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Q. In Judges 14:4 it says, in effect, that God somehow brought about Samson’s marriage to the young Philistine woman. What do you make of this? Did God make Samson sin?


Dear ******,

Thanks for the question.

I think we should begin by noting that Samson had to know that such a marriage would be wrong (Deuteronomy 7:1-6). If for no other reason, it was wrong because his parents warned him not to do so (Judges 14:3). Samson disobeyed both his parents and God. His parents were right in warning Samson not to marry this Philistine woman, but they did not realize that God intended to use his sin to further His purposes.

We can see the same thing when we recall Joseph’s suffering at the hands of his brothers (Genesis 37ff.). And yet Joseph summed it up just as he should when he said:

As for you, you meant to harm me, but God intended it for a good purpose, so he could preserve the lives of many people, as you can see this day (Genesis 50:20).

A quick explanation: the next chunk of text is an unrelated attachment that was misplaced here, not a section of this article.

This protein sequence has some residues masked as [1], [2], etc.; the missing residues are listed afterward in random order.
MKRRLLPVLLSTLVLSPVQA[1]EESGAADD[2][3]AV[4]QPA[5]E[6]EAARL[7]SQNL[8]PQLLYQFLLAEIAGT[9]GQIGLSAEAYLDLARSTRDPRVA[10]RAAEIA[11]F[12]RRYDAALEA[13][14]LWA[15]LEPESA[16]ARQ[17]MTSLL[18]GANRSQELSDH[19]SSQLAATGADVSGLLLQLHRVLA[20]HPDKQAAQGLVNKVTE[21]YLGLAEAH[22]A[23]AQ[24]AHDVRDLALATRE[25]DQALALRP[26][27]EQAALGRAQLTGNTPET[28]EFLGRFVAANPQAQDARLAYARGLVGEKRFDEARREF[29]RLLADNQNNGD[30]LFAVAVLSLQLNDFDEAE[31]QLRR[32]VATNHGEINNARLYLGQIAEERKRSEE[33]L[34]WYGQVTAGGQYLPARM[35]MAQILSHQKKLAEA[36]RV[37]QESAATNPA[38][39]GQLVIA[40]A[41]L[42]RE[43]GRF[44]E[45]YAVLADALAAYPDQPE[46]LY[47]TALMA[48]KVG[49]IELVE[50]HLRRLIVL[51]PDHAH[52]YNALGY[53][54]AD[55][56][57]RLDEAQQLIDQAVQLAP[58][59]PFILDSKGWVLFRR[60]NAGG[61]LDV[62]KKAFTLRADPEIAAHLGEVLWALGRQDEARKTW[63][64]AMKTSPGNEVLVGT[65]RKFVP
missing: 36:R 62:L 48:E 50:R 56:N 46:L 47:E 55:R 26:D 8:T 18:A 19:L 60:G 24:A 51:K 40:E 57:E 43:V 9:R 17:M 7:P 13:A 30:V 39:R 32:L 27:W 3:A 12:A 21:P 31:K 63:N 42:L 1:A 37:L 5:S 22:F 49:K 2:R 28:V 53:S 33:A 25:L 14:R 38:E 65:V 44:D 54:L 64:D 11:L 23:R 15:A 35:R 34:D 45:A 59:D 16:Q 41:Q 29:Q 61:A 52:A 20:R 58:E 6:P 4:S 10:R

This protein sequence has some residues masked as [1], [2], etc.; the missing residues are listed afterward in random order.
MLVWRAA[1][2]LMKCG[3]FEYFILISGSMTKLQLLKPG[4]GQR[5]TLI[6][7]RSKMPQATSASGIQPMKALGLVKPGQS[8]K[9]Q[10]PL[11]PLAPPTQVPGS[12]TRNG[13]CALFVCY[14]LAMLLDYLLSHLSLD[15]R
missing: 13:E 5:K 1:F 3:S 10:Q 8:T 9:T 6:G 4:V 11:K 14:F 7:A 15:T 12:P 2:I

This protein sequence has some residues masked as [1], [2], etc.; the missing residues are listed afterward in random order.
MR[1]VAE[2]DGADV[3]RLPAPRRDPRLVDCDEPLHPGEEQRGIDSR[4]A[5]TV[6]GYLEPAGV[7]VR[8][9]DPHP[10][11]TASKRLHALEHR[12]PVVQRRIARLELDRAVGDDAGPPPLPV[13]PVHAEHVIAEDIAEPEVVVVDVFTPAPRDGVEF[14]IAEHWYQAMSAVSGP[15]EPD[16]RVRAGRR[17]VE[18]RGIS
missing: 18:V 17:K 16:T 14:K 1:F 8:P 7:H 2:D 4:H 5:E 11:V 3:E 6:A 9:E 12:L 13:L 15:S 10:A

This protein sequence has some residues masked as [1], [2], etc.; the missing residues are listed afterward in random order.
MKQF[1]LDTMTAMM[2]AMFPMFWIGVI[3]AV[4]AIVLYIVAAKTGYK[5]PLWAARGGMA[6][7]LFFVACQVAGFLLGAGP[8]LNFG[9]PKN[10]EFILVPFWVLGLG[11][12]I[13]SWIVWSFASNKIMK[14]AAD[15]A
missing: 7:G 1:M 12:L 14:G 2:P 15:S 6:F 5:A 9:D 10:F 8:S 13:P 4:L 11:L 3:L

Joseph’s brothers sinned in the way they treated him, but God purposed to use this to achieve His good purposes. Their attempts to “destroy” Joseph resulted in God’s “saving” the small and fragile beginnings of a great nation.

Let me illustrate how God works with a human analogy. The police sometimes will orchestrate a “sting” operation. In order to catch a ring of burglars they might set up a phony fence operation, buying stolen goods. When the guilty parties clearly established their guilt, the police could then arrest them. If the police made the thieves steal, or sell their stolen goods, that would be entrapment. But when they merely create a setting which reveals the character and conduct of these thieves, they can be arrested. The sting operation merely served to reveal what these sinful people were – thieves. God may work in a similar way, creating situations where man’s sinful character and conduct will be revealed, but in a way that does not make Him guilty of the wrongdoing.

Let no one say when he is tempted, “I am tempted by God,” for God cannot be tempted by evil, and he himself tempts no one. 14 But each one is tempted when he is lured and enticed by his own desires. 15 Then when desire conceives, it gives birth to sin, and when sin is full grown, it gives birth to death (James 1:13-15).


Bob Deffinbaugh

Related Topics: Character of God, Hamartiology (Sin), Temptation

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